The present invention is of particular utility in conjunction with logging file systems in that the latest and most valuable information will always be preserved even when all of the logical file space has been filled. Moreover, although the file is circular, it is nevertheless still randomly accessible and any data stored therein may be accessed in any sequence and customized preening and culling operations are no longer necessary as the space allocation and re-allocation may be handled automatically for all logging applications. Still further, the circular, size-bounded files of the present invention allow for data to be read any number of times and the data read will not be lost until its space is needed for the most current data.
These and other advantages of the present invention are obtained by providing modifications to the file size definition and to physical space allocation modules so as to provide a fixed amount of circular file space in which the latest data is always available and only the oldest and least valuable data is discarded as new data is received for storage in a log.
In accordance with a particular embodiment of the present invention, disclosed herein is a method for use in conjunction with a computer operating system which includes a file system. The computer operating system is effective for executing an application program and a method of storing an unpredictable amount of time valued data into the file system comprises the computer implemented steps of receiving from an administrative application program, an argument indicating that a file is to be created. An index structure is assigned and a file size is set into the index structure. An application program may modify the file type to change it into a circular file. This circular attribute is stored in the index node structure ("inode").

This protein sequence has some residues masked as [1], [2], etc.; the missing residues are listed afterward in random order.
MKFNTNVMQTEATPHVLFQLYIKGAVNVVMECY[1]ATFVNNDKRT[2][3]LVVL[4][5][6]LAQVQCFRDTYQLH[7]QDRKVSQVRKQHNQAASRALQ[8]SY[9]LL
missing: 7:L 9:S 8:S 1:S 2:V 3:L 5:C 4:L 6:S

In accordance with another embodiment of the present invention, there is disclosed a method for use in conjunction with a computer having an operating system which includes a file system. The operating system is effective for executing an application program and a method for storing log data into the file system is disclosed which comprises the computer implemented steps of receiving an argument from an application program indicating that data is to be written to a particular file and finding an index structure for the particular file. The method further comprises the steps of noting from a field in the index structure whether the particular file is a circular file, writing the data to the particular file using newly allocated physical data blocks when the particular file is not a circular file and re-allocating a physical block already identified in the index structure when the particular file is a circular file. Data is then written into the physical block along with an end of file indicator.
The foregoing, and other features and objects of the present invention and the manner of attaining them will become more apparent and the invention itself will be best understood by reference to the following description of a preferred embodiment taken in conjunction with the accompanying drawings, wherein: